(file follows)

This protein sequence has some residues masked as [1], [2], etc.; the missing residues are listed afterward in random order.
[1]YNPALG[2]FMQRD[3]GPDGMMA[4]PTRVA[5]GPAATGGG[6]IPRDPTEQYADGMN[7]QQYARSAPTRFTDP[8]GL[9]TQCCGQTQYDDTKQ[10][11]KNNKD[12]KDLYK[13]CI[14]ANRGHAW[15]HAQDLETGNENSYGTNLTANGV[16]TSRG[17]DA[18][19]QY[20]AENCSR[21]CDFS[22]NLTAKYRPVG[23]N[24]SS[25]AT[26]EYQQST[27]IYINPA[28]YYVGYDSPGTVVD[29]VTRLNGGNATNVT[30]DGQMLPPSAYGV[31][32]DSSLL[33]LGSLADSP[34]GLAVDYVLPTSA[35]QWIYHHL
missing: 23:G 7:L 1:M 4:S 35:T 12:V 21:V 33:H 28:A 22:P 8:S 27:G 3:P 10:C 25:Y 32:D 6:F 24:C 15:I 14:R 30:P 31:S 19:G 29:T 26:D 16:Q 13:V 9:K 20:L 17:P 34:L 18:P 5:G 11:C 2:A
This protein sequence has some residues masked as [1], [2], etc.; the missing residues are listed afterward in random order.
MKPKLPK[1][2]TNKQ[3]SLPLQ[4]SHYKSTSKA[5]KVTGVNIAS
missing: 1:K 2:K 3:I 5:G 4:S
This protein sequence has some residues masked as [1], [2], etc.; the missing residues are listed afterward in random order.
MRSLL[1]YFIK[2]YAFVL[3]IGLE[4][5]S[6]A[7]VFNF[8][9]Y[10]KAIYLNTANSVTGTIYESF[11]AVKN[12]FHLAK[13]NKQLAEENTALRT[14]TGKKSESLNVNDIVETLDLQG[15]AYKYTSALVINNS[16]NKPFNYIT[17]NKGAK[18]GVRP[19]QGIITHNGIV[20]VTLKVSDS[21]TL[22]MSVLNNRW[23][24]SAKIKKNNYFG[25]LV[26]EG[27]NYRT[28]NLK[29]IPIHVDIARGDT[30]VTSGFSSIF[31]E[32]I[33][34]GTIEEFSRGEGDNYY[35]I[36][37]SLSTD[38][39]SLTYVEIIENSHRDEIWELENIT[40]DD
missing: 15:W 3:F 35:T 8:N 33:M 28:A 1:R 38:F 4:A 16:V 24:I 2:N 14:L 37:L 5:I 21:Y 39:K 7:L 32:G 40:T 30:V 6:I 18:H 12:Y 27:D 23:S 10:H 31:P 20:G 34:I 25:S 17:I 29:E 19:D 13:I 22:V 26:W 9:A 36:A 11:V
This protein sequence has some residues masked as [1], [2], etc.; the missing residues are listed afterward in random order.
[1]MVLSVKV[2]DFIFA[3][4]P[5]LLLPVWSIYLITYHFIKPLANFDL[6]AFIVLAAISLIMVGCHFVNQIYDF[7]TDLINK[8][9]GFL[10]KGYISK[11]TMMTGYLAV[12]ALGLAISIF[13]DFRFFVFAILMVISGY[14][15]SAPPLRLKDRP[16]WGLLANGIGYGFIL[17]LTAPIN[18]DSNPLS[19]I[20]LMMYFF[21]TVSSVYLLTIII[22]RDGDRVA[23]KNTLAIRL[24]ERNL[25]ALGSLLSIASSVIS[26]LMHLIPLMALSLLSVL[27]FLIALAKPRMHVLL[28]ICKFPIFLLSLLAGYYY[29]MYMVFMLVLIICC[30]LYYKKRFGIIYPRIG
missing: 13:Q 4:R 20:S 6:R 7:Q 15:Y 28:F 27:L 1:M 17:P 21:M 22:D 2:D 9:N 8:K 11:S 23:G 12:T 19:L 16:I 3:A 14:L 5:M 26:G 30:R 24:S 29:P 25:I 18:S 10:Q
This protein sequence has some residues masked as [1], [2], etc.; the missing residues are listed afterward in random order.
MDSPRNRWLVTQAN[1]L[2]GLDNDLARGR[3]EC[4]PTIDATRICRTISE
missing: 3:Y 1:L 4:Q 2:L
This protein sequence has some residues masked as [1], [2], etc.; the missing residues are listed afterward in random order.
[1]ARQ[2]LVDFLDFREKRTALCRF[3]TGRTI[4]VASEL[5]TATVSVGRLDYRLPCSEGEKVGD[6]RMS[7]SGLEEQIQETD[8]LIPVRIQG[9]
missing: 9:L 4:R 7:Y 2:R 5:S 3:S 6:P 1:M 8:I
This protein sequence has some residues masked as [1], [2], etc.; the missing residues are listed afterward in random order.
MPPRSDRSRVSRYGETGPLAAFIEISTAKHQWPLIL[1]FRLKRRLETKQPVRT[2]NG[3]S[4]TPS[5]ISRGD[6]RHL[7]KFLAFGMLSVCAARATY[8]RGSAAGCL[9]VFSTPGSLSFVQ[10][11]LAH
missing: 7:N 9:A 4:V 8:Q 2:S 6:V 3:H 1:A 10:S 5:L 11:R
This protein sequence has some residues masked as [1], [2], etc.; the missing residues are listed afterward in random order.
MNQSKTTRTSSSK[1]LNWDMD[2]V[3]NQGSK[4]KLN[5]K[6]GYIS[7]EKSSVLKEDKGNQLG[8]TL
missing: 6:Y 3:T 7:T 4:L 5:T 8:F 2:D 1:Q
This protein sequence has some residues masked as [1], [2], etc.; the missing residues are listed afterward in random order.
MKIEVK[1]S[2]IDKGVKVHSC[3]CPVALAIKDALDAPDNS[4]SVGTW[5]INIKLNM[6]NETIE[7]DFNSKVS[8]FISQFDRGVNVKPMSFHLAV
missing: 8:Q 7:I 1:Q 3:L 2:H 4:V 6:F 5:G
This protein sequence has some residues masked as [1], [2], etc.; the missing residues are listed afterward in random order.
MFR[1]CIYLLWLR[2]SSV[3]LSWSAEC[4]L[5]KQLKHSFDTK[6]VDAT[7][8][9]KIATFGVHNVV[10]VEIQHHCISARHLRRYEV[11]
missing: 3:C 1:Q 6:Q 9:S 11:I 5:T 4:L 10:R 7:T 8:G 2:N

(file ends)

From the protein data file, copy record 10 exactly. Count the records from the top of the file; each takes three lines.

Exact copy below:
This protein sequence has some residues masked as [1], [2], etc.; the missing residues are listed afterward in random order.
MFR[1]CIYLLWLR[2]SSV[3]LSWSAEC[4]L[5]KQLKHSFDTK[6]VDAT[7][8][9]KIATFGVHNVV[10]VEIQHHCISARHLRRYEV[11]
missing: 3:C 1:Q 6:Q 9:S 11:I 5:T 4:L 10:R 7:T 8:G 2:N